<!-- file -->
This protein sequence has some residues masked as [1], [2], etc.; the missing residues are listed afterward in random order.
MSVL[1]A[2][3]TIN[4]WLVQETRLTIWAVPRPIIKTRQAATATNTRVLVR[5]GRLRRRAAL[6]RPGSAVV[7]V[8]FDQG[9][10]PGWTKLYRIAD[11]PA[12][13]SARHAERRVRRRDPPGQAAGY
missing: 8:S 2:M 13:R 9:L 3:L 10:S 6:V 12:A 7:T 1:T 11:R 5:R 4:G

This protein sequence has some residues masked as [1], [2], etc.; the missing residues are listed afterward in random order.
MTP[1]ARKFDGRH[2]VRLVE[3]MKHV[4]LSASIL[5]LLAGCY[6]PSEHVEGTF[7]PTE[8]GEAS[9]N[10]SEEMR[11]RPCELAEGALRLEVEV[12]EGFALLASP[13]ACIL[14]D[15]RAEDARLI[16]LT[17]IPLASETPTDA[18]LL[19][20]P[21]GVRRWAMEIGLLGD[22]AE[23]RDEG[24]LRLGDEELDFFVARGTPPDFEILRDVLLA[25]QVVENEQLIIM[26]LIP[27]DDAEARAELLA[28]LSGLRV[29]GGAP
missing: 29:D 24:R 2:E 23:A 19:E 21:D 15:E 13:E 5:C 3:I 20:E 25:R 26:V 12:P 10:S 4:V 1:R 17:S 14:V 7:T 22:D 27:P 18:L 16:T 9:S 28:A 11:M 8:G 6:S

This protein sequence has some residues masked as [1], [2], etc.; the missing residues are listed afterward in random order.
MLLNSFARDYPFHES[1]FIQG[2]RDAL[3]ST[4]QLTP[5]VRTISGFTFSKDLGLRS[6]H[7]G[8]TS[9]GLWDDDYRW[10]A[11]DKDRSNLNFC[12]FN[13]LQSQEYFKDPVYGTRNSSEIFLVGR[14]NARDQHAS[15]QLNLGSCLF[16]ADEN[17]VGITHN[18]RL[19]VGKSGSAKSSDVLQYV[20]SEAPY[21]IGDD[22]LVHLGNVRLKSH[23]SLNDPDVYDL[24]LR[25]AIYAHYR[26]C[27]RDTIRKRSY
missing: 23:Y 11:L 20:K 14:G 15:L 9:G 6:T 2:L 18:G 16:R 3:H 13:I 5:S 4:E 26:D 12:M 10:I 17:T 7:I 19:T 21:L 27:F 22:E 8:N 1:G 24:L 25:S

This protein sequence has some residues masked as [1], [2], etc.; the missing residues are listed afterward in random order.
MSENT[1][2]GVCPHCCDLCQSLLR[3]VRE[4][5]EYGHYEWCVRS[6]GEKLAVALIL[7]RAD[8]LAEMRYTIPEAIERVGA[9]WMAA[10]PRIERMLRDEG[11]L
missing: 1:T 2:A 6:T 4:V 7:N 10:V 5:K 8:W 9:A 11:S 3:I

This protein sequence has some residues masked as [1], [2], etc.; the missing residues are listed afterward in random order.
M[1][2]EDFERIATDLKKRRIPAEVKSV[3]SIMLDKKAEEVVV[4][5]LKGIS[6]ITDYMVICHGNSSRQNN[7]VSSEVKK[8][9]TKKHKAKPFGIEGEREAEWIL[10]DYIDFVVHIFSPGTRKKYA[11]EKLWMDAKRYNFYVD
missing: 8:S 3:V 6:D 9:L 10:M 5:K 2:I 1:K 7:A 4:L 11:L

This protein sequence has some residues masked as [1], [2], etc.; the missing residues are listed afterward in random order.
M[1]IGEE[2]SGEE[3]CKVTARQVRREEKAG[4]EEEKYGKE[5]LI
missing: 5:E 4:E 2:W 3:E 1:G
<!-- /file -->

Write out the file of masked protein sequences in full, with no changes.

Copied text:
This protein sequence has some residues masked as [1], [2], etc.; the missing residues are listed afterward in random order.
MSVL[1]A[2][3]TIN[4]WLVQETRLTIWAVPRPIIKTRQAATATNTRVLVR[5]GRLRRRAAL[6]RPGSAVV[7]V[8]FDQG[9][10]PGWTKLYRIAD[11]PA[12][13]SARHAERRVRRRDPPGQAAGY
missing: 8:S 2:M 13:R 9:L 3:L 10:S 6:V 12:A 7:T 1:T 11:R 5:R 4:G

This protein sequence has some residues masked as [1], [2], etc.; the missing residues are listed afterward in random order.
MTP[1]ARKFDGRH[2]VRLVE[3]MKHV[4]LSASIL[5]LLAGCY[6]PSEHVEGTF[7]PTE[8]GEAS[9]N[10]SEEMR[11]RPCELAEGALRLEVEV[12]EGFALLASP[13]ACIL[14]D[15]RAEDARLI[16]LT[17]IPLASETPTDA[18]LL[19][20]P[21]GVRRWAMEIGLLGD[22]AE[23]RDEG[24]LRLGDEELDFFVARGTPPDFEILRDVLLA[25]QVVENEQLIIM[26]LIP[27]DDAEARAELLA[28]LSGLRV[29]GGAP
missing: 29:D 24:R 2:E 23:A 19:E 21:D 15:E 13:E 5:C 3:I 20:E 25:R 26:V 12:P 10:S 4:V 1:R 17:S 14:V 7:T 22:D 27:P 18:L 16:T 9:S 28:A 11:M 8:G 6:S

This protein sequence has some residues masked as [1], [2], etc.; the missing residues are listed afterward in random order.
MLLNSFARDYPFHES[1]FIQG[2]RDAL[3]ST[4]QLTP[5]VRTISGFTFSKDLGLRS[6]H[7]G[8]TS[9]GLWDDDYRW[10]A[11]DKDRSNLNFC[12]FN[13]LQSQEYFKDPVYGTRNSSEIFLVGR[14]NARDQHAS[15]QLNLGSCLF[16]ADEN[17]VGITHN[18]RL[19]VGKSGSAKSSDVLQYV[20]SEAPY[21]IGDD[22]LVHLGNVRLKSH[23]SLNDPDVYDL[24]LR[25]AIYAHYR[26]C[27]RDTIRKRSY
missing: 23:Y 11:L 20:K 14:G 15:L 9:G 6:T 2:L 18:G 16:R 3:H 13:I 5:S 4:E 26:D 12:M 10:I 17:T 7:I 19:T 21:L 27:F 22:E 8:N 1:G 24:L 25:S

This protein sequence has some residues masked as [1], [2], etc.; the missing residues are listed afterward in random order.
MSENT[1][2]GVCPHCCDLCQSLLR[3]VRE[4][5]EYGHYEWCVRS[6]GEKLAVALIL[7]RAD[8]LAEMRYTIPEAIERVGA[9]WMAA[10]PRIERMLRDEG[11]L
missing: 1:T 2:A 6:T 4:V 7:N 10:V 5:K 8:W 9:A 11:S 3:I

This protein sequence has some residues masked as [1], [2], etc.; the missing residues are listed afterward in random order.
M[1][2]EDFERIATDLKKRRIPAEVKSV[3]SIMLDKKAEEVVV[4][5]LKGIS[6]ITDYMVICHGNSSRQNN[7]VSSEVKK[8][9]TKKHKAKPFGIEGEREAEWIL[10]DYIDFVVHIFSPGTRKKYA[11]EKLWMDAKRYNFYVD
missing: 8:S 3:V 6:D 9:L 10:M 5:K 2:I 1:K 7:A 4:L 11:L

This protein sequence has some residues masked as [1], [2], etc.; the missing residues are listed afterward in random order.
M[1]IGEE[2]SGEE[3]CKVTARQVRREEKAG[4]EEEKYGKE[5]LI
missing: 5:E 4:E 2:W 3:E 1:G